Greatness is often in the smallest of details.

The phrase “don’t sweat the small stuff”, is one that has stuck with me for a long time and something that I have honestly worked on a lot as a leader and a person.  The “small stuff” can get to you, and sometimes you have to let it go.

On the other hand though, sometimes you need to sweat the small stuff.

I was talking with a former superintendent, who was also an athlete, and he was discussing the sport of swimming.  He said that swimming was an amazing sport because it is about who can do the movements perfect, fastest.  Every little detail in swimming is crucial to success.

So I started to think about how I present and the slides I create.  There is a consistency in the font.  I prefer using Keynote because it allows me to better manipulate videos on when they start, and how quiet or loud they are.  The design process of creating the keynote is almost as important as the delivery, and it is something that I put a lot of focus on. Does it really matter if one slide is in “Georgia” font and the other is in “Times New Roman”? To me it does.

I love this quote on design from Steve Jobs on the things you might not even see:

“When you’re a carpenter making a beautiful chest of drawers, you’re not going to use a piece of plywood on the back, even though it faces the wall and nobody will ever see it. You’ll know it’s there, so you’re going to use a beautiful piece of wood on the back. For you to sleep well at night, the aesthetic, the quality, has to be carried all the way through.”

Sometimes the small stuff is the difference between “good” and “great”.

So what about the small stuff in the terms of leadership?  At one point, the small stuff could be the thing that keeps you up at night.  You will sometimes have people upset with a decision, but if it is based on the focus of “what is best for kids”, then you will have to let it go, or else those “small things” will get to you.

But the “small stuff”, such as making sure you learn student names, go visit teachers, taking time to get to know your community, might seem like little things, but they are the small things that lead to excellence.  In no educational leadership competencies does it tell you that you need to go out of your way to know the names of all the students of your school.  But that seemingly overlooked idea can be all of the difference in your school.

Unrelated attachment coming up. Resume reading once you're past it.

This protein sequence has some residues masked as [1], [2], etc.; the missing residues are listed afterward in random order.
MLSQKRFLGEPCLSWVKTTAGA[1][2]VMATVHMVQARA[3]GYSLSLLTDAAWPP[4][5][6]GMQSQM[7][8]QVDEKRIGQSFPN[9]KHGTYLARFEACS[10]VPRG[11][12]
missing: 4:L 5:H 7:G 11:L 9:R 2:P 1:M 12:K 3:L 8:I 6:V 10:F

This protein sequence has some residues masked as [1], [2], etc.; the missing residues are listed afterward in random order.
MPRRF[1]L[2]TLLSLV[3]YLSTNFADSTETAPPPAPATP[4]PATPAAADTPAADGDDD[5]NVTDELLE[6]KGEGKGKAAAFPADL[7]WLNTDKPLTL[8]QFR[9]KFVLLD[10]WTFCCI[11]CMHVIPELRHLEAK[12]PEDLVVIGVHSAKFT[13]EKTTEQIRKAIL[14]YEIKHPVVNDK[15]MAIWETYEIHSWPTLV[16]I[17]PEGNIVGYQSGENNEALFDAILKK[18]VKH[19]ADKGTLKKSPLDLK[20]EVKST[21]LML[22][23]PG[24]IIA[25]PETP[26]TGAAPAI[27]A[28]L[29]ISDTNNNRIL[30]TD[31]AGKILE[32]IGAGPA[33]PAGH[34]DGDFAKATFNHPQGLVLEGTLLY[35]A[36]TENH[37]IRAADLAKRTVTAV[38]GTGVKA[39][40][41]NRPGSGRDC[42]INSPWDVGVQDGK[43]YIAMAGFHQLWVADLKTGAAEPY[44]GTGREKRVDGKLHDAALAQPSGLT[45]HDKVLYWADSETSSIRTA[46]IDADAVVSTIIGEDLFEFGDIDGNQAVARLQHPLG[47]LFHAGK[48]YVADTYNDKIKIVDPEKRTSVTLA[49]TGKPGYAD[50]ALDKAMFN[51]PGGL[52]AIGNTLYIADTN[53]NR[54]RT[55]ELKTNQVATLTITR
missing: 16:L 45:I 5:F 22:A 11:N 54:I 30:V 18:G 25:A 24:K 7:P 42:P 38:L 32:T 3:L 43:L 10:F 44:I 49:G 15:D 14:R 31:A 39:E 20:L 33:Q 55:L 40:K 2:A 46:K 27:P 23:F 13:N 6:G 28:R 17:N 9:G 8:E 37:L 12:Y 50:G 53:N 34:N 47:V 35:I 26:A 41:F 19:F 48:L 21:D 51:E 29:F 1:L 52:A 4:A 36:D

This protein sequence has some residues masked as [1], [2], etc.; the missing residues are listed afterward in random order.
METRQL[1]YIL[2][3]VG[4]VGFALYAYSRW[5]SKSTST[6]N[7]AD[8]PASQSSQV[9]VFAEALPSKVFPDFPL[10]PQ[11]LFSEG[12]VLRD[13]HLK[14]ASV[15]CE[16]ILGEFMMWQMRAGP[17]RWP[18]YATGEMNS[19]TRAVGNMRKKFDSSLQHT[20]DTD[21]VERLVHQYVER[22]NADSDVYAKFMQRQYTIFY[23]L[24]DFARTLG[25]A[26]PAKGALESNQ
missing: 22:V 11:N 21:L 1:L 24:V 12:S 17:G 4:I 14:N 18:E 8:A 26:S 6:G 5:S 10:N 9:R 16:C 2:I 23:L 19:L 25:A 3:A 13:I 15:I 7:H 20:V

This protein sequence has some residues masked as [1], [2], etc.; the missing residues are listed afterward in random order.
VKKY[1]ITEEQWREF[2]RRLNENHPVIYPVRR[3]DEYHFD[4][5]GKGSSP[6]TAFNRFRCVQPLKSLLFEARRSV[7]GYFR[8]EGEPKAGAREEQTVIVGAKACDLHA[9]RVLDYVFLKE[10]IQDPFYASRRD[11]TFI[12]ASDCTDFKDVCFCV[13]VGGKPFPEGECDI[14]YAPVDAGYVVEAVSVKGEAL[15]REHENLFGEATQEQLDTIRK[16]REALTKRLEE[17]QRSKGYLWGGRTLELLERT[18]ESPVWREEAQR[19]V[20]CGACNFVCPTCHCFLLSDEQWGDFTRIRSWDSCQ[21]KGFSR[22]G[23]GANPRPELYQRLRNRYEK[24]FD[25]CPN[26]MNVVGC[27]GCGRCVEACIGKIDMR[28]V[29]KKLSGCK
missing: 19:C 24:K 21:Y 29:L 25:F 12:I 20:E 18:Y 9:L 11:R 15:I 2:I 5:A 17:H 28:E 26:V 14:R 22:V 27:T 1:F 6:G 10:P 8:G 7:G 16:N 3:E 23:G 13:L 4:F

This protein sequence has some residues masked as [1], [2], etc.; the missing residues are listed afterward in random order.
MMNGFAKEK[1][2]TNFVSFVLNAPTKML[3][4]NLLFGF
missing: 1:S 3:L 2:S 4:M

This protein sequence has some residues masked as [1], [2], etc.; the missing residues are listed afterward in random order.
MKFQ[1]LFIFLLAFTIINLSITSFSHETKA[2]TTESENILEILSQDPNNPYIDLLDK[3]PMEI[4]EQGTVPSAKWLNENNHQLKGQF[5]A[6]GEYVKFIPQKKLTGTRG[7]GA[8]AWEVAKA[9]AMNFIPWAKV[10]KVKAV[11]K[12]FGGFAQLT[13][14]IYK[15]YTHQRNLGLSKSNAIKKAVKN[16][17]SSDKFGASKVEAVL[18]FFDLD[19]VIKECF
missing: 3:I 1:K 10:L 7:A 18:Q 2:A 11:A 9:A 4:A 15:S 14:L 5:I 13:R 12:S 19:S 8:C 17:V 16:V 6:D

I truly believe that if you are an educator, whether an administrator or teacher, that every single student or teacher you pass in the hallway, you acknowledge in some way, whether you teach them or not.  Going out of your way to talk to a student, might seem “small” to you, but it could be a world of difference to a student that day.  The “small stuff”, sometimes is the most important stuff we do; we have to learn when focusing on the little things will make all of the difference.

Greatness is often in the smallest of details.

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  1. Erin Murphy said:

    This post resonates with me. I believe character exists in the details. It is almost insulting when someone says, “it’s fine – move on.” Fine is not good enough, in my opinion. I do not believe “pretty” should be used to mask lack of substance, but quality is found in the whole package. I feel similarly about the phrase, “working smarter not harder.” Personally, I believe in working hard. Always.

    August 8, 2015
  2. Greg Neumann said:

    I hope that the things you considered “small stuff” is simply perception – to me those things are ultimately much more important. We work in an ‘industry’ that is all about people and, thus, these should be considered “big stuff”.

    August 10, 2015
  3. Patrick said:

    Agree with Greg. Rule #1: Our job is the people, students and teachers, everything else we do as leaders is about supporting those people. Rule #2: a principal should know everyone on their campus, not always an easy task as student numbers can be quite large (see Rule#1).

    August 10, 2015
  4. Doug Thomas said:

    A nice piece and so important. This little things are big in the lives of others. Something I make a point of, is always stopping by at the sick-bay, never walk by when a student is unwell and feeling miserable.

    August 10, 2015
  5. said:

    People deserve to be known by name, rather they’re one of the 30 students in your class, one of the 160 in your five classes, or one of the 200 teachers in your school district. I’m always disturbed when I see leaders who haven’t gotten to know the others who are serving the kids of the district, from bus drivers to maintenance crews to teachers. The best open door in your policy is the door you’re walking through on your way out on a school campus. @WalkingBobCA

    August 11, 2015

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